How To Clean Period Underwear & Other Important Upkeep Details


Anyone who menstruates knows that it’s a messy process. There are sneak-attack leaks, shifted pads, and ill-fitting or underperforming tampons that all result in stained underwear. (Or worse: a stained mattress!) But unlike so many of us who sacrificed many undergarments and sheets on the altar of our periods growing up, our tweens and teens are lucky — period panties now exist.

And we’re not talking about those ratty “period underwear” you’ve held onto for decades. You know, the once-favorite panties ruined by your flow and now delegated as your perfunctory period panties. They already have stains anyway, right? Actual period panties are absorbent underwear made for wearing on your period in addition to or in place of pads, tampons, or menstrual cups.

Until you try period underwear, you’ll have tons of questions about them. Do they feel like you’re sitting on a used pad all day? Will they… stink? And, perhaps most importantly, are they easy to care for? You’re a creature of habit, after all, and the idea of adding to your already complicated laundry routine is just too overwhelming to consider.

The truth: It’s pretty easy to care for period underwear. Here’s what you should know, whether you’re buying some for your tween or adding them to your own undergarments drawer.

How many period panties should you have?

While they’re still perfectly useful if you only commit to buying one pair (after all, they’re a little pricier than regular underwear), you’ll get the most freedom from starting with a pack of three to four. The less laundry one has to do while dealing with period pain, the better!

When should you change your panties?

“Our absorbency levels range from lightest (1 regular tampon worth of flow) to Super (5 regular tampons worth of flow)…,” Thinx, maker of one of the most well-known period panties, states on their website. We recommend trying Thinx period-absorbing underwear for the first time at home so you can see how they best work for your ~flow~. If you feel damp or notice your flow spreading to the seams, it may be time to change into a new pair.”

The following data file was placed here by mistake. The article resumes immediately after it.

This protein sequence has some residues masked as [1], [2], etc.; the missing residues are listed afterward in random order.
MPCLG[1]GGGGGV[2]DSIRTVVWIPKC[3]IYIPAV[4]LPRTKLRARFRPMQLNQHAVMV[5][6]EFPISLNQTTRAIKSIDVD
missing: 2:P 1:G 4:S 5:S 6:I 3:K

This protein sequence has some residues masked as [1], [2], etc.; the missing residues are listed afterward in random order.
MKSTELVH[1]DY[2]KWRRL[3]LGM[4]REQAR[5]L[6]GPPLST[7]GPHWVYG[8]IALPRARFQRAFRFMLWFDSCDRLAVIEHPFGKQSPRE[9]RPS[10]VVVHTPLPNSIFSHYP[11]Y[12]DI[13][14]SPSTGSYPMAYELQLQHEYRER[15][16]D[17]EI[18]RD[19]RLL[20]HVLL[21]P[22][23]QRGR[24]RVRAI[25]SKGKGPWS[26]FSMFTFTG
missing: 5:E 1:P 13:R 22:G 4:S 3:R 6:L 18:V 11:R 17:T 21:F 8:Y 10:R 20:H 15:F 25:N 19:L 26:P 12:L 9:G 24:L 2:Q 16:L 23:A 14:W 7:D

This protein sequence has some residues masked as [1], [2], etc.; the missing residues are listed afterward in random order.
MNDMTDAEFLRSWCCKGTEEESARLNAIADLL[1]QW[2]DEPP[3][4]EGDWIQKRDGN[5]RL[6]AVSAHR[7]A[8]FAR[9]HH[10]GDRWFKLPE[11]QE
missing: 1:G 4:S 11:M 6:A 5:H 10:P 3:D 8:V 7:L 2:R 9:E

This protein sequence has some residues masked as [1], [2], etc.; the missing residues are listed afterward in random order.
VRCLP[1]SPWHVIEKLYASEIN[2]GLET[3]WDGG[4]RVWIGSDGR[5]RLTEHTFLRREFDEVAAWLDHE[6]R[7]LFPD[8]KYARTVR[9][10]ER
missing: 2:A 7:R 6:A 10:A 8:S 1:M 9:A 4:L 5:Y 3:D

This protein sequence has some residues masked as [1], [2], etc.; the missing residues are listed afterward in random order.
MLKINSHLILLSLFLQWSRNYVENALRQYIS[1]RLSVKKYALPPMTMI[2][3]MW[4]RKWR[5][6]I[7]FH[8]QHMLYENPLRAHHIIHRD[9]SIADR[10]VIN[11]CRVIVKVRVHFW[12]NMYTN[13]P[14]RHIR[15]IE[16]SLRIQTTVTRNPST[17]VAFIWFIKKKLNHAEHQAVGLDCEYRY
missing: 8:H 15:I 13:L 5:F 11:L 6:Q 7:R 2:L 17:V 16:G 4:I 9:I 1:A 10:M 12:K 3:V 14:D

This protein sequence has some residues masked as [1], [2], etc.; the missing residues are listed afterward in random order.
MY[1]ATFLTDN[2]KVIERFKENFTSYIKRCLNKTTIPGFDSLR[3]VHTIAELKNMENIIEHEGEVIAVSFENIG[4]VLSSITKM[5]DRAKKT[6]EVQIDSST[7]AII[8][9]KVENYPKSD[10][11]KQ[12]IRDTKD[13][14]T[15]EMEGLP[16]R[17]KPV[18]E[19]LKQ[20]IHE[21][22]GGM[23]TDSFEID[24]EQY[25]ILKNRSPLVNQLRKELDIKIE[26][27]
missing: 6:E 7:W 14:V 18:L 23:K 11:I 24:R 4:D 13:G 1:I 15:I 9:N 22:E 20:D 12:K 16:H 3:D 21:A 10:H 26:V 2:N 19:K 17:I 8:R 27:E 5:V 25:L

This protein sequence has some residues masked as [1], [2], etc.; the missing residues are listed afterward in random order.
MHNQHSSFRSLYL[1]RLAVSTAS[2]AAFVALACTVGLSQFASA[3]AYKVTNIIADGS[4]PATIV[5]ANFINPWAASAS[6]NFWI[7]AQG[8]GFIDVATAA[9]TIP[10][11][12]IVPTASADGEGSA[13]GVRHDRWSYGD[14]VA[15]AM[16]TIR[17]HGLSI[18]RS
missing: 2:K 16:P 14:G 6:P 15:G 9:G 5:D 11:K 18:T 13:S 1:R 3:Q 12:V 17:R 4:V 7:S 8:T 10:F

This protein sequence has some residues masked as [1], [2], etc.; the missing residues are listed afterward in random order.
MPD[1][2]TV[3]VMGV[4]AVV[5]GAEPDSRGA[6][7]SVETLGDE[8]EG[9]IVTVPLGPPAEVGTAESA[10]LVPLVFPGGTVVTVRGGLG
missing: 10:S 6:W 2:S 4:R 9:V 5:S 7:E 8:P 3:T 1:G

For a three- to four-panty rotation, you’ll want to wear your period panties until you start to feel like they’re no longer absorbing your flow. If a pair of panties can hold about 1-5 tampons worth of blood, it’s safe to assume you’ll need to change them every 4-12 hours, depending on how heavy your flow is each day.

How do you wash period panties?

Check your period panties’ instruction label for brand-specific care. However, the following method should work for most period underwear.

Once you feel like it’s time to change your panties, you can machine wash or hand wash. If you’re hand washing:

  • Thoroughly rinse the used pair by squeezing under running water.
  • You’ll know they’re clean when you wring them out and the water is clean.
  • Use a mild detergent to wash and rinse them again.
  • Air dry.

If you clean your period underwear in the washing machine:

  • Make sure you choose a cold-wash setting — hot temperatures can adversely affect the underwear’s “technology.”
  • Many period underwear brands recommend putting them in a garment bag for extra protection and/or washing on the delicate cycle.
  • Don’t use fabric softener or bleach; they can break down the underwear’s fibers.
  • Line dry or lay flat to air dry.

Tips for the Squeamish

  1. Take them off in the shower.
  2. Try the “grape squashing” method with your feet and the shower flow to rinse out the bulk of the blood.
  3. Wear tampons on heavy days, so you’re not going through several panties in a day.
  4. Once you know you like period panties, invest in a bulk supply. That way, you can rinse them quickly and stash them in a plastic, ventilated basket until the end of your period when you can launder them altogether.

Can you really not put your period panties in the dryer?

Period underwear is expensive, so your best course of action is to follow the manufacturer’s care instructions. But anecdotally, it’s fine.

In fact, Knix’s website says drying their underwear is fine. “Good news: Period underwear can go in your dryer,” posts Knix. “Just make sure to keep the heat on low so you don’t overheat fabrics, which may cause your underwear to lose its elasticity.”

So, ultimately, it’s a matter of making sure you pay attention to your underwear’s brand-specific laundering details — and deciding how careful you want to be with these period MVPs.



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